The United States are currently experiencing quite a few problems with election results being manipulated. Even though unverifiable voting on computers is only a part of the problem there, a controversial company called Diebold seems to working hard to stay controversial.

In The Netherlands, where I live, most voting computers are built by a dutch company called Nedap. These computers are also being exported to other countries, and some areas in Germany and France are using them too. But there is no country which does as much of its voting on computers as the Netherlands. At the time of writing this, only 13 relatively small communities still vote on paper, the rest of the Netherlands votes on computers. The case of The Netherlands is being used internationally as an example of how e-Voting is benign and completely reliable and non-controversial.

However in Ireland people have demanded that the government have thorough independent inspections of the voting computers done before switching from paper ballots to computers. The result has been a number of reports finding that these dutch Nedap computers were not secure enough. The Irish, although having spent 50 million Euros on the computers, decided to stay with paper for the time being. (These Irish reports are by the way almost the only source of information I have as to how the elections in my own country work, which in itself is a source of shame.) The experiences of the Irish resistance against black box voting show that one can actually win battles like this, and that you can get people to care about whether or not they can verify election results.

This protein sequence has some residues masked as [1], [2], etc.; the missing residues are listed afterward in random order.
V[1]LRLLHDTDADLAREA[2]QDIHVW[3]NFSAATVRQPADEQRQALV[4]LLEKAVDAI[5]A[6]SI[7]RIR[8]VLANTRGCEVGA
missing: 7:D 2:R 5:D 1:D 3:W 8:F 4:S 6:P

I’ve decided to dedicate some of my time to fighting black box voting and help set up a campaign to educate people as to what is going on. Part of the reason for doing this is a sense of guilt. People all over Europe are fighting the computers that come from my country. With my background I was in a perfect position to have been active much sooner, before e-Voting swept the country the way it did. I knew about the problem years ago and should have done more in the nineties.

I will be blogging about elections and voting much more often in the next weeks and months, thereby revitalizing this suffering blog in the process. For now, all that can read dutch should check out http://www.wijvertrouwenstemcomputersniet.nl . We’ve got a lot of information there. The campaign is growing, but it can use a lot of help still. For those of you who do not speak dutch: more english language information will be available soon. For now you may want to look at http://blackboxvoting.org just to get an idea of what’s out there.

Controleerbare uitslagen nu! - www.wijvertrouwenstemcomputersniet.nl